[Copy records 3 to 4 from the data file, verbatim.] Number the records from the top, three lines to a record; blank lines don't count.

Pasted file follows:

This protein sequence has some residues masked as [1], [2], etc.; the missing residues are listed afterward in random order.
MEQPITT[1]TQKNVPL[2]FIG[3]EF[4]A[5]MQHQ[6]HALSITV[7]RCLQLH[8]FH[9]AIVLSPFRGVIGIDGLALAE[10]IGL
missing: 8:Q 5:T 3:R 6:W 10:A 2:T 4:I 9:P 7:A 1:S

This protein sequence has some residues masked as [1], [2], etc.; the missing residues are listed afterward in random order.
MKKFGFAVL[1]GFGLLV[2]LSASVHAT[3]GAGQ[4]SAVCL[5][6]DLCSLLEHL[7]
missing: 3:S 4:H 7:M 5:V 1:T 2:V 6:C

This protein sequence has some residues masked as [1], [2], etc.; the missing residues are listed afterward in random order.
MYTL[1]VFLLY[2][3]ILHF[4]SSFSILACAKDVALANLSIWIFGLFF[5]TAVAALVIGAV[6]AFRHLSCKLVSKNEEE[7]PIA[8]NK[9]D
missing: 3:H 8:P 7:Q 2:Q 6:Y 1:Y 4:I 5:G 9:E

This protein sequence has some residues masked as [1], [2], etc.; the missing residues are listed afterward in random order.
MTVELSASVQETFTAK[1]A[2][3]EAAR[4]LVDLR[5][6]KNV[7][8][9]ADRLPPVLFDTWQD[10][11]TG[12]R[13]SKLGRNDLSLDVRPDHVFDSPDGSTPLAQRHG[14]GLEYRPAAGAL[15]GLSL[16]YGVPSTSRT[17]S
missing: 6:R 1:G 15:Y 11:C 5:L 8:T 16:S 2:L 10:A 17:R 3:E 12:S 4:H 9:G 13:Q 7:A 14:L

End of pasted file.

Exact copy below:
This protein sequence has some residues masked as [1], [2], etc.; the missing residues are listed afterward in random order.
MYTL[1]VFLLY[2][3]ILHF[4]SSFSILACAKDVALANLSIWIFGLFF[5]TAVAALVIGAV[6]AFRHLSCKLVSKNEEE[7]PIA[8]NK[9]D
missing: 3:H 8:P 7:Q 2:Q 6:Y 1:Y 4:I 5:G 9:E

This protein sequence has some residues masked as [1], [2], etc.; the missing residues are listed afterward in random order.
MTVELSASVQETFTAK[1]A[2][3]EAAR[4]LVDLR[5][6]KNV[7][8][9]ADRLPPVLFDTWQD[10][11]TG[12]R[13]SKLGRNDLSLDVRPDHVFDSPDGSTPLAQRHG[14]GLEYRPAAGAL[15]GLSL[16]YGVPSTSRT[17]S
missing: 6:R 1:G 15:Y 11:C 5:L 8:T 16:S 2:L 10:A 17:R 3:E 12:S 4:H 9:G 13:Q 7:A 14:L